I’ve said it before, and I’ll say it again: my favorite thing to do in Las Vegas isn’t found on the strip; or anywhere in the city proper. My favorite thing about Las Vegas is Red Rock Canyon National Conservation Area. Or, as everyone calls it “Red Rock”. This is an area with tons of hiking trails, biking, climbing, geology, and archeological history that can keep just about anyone busy. As a matter of fact the only bad thing I can say about Red Rock Canyon is that unlike twenty years ago, everyone knows where it is, and how to get to it. The increased visitor use isn’t all bad – the BLM has outfitted Red Rock with a snazzy interpretive visitor center; and has done a better job at protecting the features present in the park. Each time I go to Red Rock Canyon, I try and branch out to new areas of the park, because even though there are more people present in the park, there’s still plenty of solitude to be found.
This last January when I had to be in Las Vegas, I decided to stop by Red Rock Canyon for a little hike. Even though I had received some great suggestions from TimMiner and Julia+Southwest on Twitter for some new adventures, I ended up having some unexpected time constraints. I was left to find a short hike in the park that I hadn’t already done – which turned out to be more challenging than the hike itself. On a whim, I decided to check out the Calico Tanks hike, and as always, I was blown away by the adventure that I found in a short distance.
Directions/Fees: Red Rock Canyon NCA is located directly off of Highway 159, and is approximately a half hour drive to the North from downtown Las Vegas. In 2014, the BLM charges all passenger vehicles a $7.00 entrance fee; which is good for one day or use. From the park entrance, you will want to follow the Red Rock Canyon Scenic Drive to the Sandstone Quarry parking area/trailheads; this area is located 3.4 miles from the entrance station, and is well-signed. Do note that on weekends, the parking area at this and other areas in the Calico Tanks region are quite popular, and may be full.
From the parking area, the trailhead is readily apparent, and the trail to the Calico Tanks is a relatively simple out-and-back route. From the parking lot, the trail heads across the desert, and across a wash, where it forks toward Turtleback Peak, and also toward the “tanks” themselves. From this point, the trail winds through the wash and into a canyon. At the start of the canyon, the trail is quite wide, and provides great views of the Calico Hills to the South, and the Turtleback Peak region to the North. However, as you head up the trail, the canyon narrows, and eventually begins to ascend a series of steps cut into the slickrock.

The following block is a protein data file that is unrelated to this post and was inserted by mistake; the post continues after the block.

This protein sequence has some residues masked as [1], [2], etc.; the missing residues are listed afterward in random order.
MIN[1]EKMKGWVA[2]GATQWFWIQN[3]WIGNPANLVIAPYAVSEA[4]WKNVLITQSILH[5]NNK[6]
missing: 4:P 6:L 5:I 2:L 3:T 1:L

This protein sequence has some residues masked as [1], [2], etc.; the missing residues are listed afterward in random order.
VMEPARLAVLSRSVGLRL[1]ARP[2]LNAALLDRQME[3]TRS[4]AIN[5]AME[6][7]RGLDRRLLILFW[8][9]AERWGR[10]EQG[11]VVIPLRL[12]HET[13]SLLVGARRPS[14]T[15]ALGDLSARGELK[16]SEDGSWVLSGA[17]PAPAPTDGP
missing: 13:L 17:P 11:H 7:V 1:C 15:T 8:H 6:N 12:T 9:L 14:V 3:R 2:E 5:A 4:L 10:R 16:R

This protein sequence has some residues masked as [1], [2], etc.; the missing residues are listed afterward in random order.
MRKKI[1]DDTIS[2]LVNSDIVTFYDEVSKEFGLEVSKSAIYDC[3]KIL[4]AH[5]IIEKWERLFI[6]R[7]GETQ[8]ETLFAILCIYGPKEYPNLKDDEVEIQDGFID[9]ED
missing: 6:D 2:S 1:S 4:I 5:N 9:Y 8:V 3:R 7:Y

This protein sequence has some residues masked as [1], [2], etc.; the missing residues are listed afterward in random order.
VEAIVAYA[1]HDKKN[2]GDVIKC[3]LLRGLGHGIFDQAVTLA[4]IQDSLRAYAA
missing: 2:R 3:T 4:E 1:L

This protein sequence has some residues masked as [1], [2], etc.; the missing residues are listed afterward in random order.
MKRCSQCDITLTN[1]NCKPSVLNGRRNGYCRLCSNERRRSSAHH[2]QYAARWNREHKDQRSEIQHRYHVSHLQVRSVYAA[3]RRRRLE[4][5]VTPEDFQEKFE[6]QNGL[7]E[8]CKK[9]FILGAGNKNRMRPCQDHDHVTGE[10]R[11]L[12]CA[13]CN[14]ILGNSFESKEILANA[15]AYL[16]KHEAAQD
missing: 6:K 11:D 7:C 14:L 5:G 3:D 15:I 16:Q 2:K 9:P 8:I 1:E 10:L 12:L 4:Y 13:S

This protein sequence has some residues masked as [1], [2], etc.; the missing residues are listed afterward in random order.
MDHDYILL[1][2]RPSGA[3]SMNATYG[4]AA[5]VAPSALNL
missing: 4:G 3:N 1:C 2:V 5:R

While there are many great opportunities to explore the formations along the route, this area has many spots to explore that possess fantastic views with only a little bit of scrambling. After one ascends the “steps”, the trail levels out, and eventually descends into a depression. This is where the “tanks” – large slickrock areas are. During wet years, the “tanks” hold water for desert wildlife. Unfortunately, when I visited in 2014, there was only a small amount of water present. (For pictures of what the area looks like with water, check here). Even if the tanks do not have water, this is a great short hike that allows visitors to explore and get close to the amazing geology present in the park. Distance wise, the hike is 1.2 miles one way; or 2.4 miles roundtrip. In terms of difficulty, I would rate this as an easy hike, however, it is worth noting that the steps do gain a fair amount of elevation in a short distance.
Tips: As always when hiking in the desert, bring plenty of water, even during the winter.